Spirit of innovation: A small Lamphun distiller wins a big award for recycling waste and cutting energy use. Skip to main content

Spirit of innovation: A small Lamphun distiller wins a big award for recycling waste and cutting energy use.

Boosaba Sunanta never imagined that a tiny social enterprise could stand alongside giant local and global companies in winning a major Asean award for energy efficiency.
Solar energy can heat water up to 75 degrees Celsius, enough to boil corn before fermentation.
But Mae Bua See Community Enterprise, a small distiller of corn-based white spirits in Lamphun, has demonstrated the power of a simple idea: starting a community business that won't create environmental problems.

Mrs Boosaba is the general director of the group that runs the distillery in Mae Tuen in Li District of the northern province, which is famous for corn cultivation. Its green achievements have been recognised next to those of big names like Central Group, PTT Plc, Kasikornbank, Toshiba and Toyota.

The Asean Energy Award 2011 that the group won has become the talk of the town, and the distillery itself has become a role model and demonstration site for others to follow.

Unfortunately, Mrs Boosaba does not have enough money to travel to Brunei to collect her Asean prize. Even travelling to Bangkok on Sept 28 to get the local prize was troublesome because of the flooding in the North.

Nonetheless, achievement has its tale. From 2008 to 2010, Mrs Boosaba's factory developed biogas from wastewater produced by whiskey production and installed flat-plate solar collectors at an investment cost of 17 million baht, most of which came from state support.

Mrs Boosaba's liquor distillery began production in 2002 under the brand So Tiew Phai, using a traditional refining process for corn-based whiskey. But wastewater and a bad odour discharged during the process were problems.

The enterprise attempted to mitigate the problem by using yeast as fertiliser for the corn, but the situation got worse as flies began to multiply, creating a new problem.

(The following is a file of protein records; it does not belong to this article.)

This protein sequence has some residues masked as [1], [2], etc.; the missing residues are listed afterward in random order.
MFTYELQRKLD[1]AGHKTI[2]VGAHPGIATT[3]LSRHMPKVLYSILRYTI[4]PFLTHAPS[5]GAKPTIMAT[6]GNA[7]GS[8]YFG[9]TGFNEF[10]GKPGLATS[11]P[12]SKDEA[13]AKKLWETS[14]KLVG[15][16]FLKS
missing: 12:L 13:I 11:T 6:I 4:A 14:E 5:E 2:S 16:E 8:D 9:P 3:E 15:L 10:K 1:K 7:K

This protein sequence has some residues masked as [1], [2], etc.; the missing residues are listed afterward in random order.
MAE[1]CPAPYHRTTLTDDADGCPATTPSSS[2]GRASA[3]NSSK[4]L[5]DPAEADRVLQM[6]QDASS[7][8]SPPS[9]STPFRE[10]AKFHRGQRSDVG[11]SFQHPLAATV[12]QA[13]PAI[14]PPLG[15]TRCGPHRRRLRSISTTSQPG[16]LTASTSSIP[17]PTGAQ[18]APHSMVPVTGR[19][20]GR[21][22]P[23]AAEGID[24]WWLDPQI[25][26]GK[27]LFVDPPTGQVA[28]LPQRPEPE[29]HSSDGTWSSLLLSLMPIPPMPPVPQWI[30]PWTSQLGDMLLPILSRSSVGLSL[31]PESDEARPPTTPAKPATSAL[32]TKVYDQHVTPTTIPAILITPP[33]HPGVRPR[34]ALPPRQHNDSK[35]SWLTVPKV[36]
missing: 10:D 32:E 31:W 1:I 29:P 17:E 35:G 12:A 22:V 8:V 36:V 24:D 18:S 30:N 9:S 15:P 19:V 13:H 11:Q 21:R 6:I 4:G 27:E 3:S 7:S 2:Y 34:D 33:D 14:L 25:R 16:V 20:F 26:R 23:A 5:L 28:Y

Sawad Sunanta, Mrs Boosaba's husband and the chairman of the enterprise, sought advice from the Energy Research and Development Institute (ERDI) at Chiang Mai University and the National Science and Technology Development Agency (NSTDA). They provided technical help as well as partial funding.

"We were worried about how to solve the problem of wastewater that originated from yeast because the bad odour worsened," Mrs Boosaba said. "Originally, we didn't know whether the changes would reduce production costs or not. We simply did not want to destroy the environment and the relationship with our neighbours."

With help from the two organisations, a pond to compost wastewater of about 1,000 litres per day was built to produce biogas for cooking, which replaces cooking gas previously used in the amount of 43.2 tonnes a year. The project helps cut production costs by 810,000 baht a year.

The assistance of the two organisations also led to installation of flat-plate solar collectors in 2009. The 322 solar cells are used to generate hot water and were installed at the 40-rai factory with 30% of the construction budget offered by the Department of Alternative Energy Development and Efficiency.

The heat from the sun can produce water as hot as 75 degrees Celsius for about 20,000 litres a day to boil corn before fermenting into liquor.

The electricity bill of the enterprise was reduced from 20,000 baht per month to 3,000 to 4,000 baht, with electricity usage reduced by 286,000 units worth 1.03 million baht a year.

With hot water and methane available from biogas in the amount of 50 cubic metres per day, the enterprise's production capacity increases from 500 litres per day to 3,000 litres.

Despite having already won a prestigious award, the enterprise keeps improving itself. It is enhancing the production of ethanol for automobiles to create value-added products.

As for biogas, it is seeking further development; the waste residue from biogas can be turned into food for pigs, so the enterprise is establishing a pig farm for extra income.

"For all these achievements we have to give credit to the two supporting organisations," Mrs Boosaba said. "For the Thailand Energy Award 2011, we did not even know how to go about submitting the applications. Officials from the ERDI and NSTDA had to come and help. We never expected to make it to the Asean level."

At the Asean Energy Awards from 2001 to 2011, Thailand has received 71 medals out of a total of 228 awarded. Singapore and Indonesia are next with 40 medals combined. This year alone, Thailand received seven out of 20 gold medals.



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